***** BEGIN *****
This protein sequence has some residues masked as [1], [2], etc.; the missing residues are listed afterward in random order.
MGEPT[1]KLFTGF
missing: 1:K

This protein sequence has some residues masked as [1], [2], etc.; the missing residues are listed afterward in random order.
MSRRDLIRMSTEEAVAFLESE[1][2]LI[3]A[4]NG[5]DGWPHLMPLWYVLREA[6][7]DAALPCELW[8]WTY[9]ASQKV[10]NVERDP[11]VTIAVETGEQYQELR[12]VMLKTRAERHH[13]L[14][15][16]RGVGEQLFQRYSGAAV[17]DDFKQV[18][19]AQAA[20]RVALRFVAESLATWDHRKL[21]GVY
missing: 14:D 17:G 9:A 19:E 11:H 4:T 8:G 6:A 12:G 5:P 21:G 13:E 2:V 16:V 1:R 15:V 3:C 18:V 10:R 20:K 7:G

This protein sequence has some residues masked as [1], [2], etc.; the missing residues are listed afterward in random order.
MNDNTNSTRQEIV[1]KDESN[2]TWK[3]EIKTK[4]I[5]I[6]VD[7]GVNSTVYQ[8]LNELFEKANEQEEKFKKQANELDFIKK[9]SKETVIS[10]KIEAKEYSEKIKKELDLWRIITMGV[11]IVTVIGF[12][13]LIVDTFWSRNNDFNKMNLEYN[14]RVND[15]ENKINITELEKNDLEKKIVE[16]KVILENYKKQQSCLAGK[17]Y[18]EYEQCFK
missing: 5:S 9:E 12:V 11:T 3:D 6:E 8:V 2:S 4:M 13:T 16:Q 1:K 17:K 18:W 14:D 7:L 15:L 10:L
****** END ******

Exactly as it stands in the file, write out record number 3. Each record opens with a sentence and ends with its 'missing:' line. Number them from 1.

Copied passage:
This protein sequence has some residues masked as [1], [2], etc.; the missing residues are listed afterward in random order.
MNDNTNSTRQEIV[1]KDESN[2]TWK[3]EIKTK[4]I[5]I[6]VD[7]GVNSTVYQ[8]LNELFEKANEQEEKFKKQANELDFIKK[9]SKETVIS[10]KIEAKEYSEKIKKELDLWRIITMGV[11]IVTVIGF[12][13]LIVDTFWSRNNDFNKMNLEYN[14]RVND[15]ENKINITELEKNDLEKKIVE[16]KVILENYKKQQSCLAGK[17]Y[18]EYEQCFK
missing: 5:S 9:E 12:V 11:T 3:D 6:E 8:V 2:S 4:M 13:T 16:Q 1:K 17:K 18:W 14:D 7:L 15:L 10:L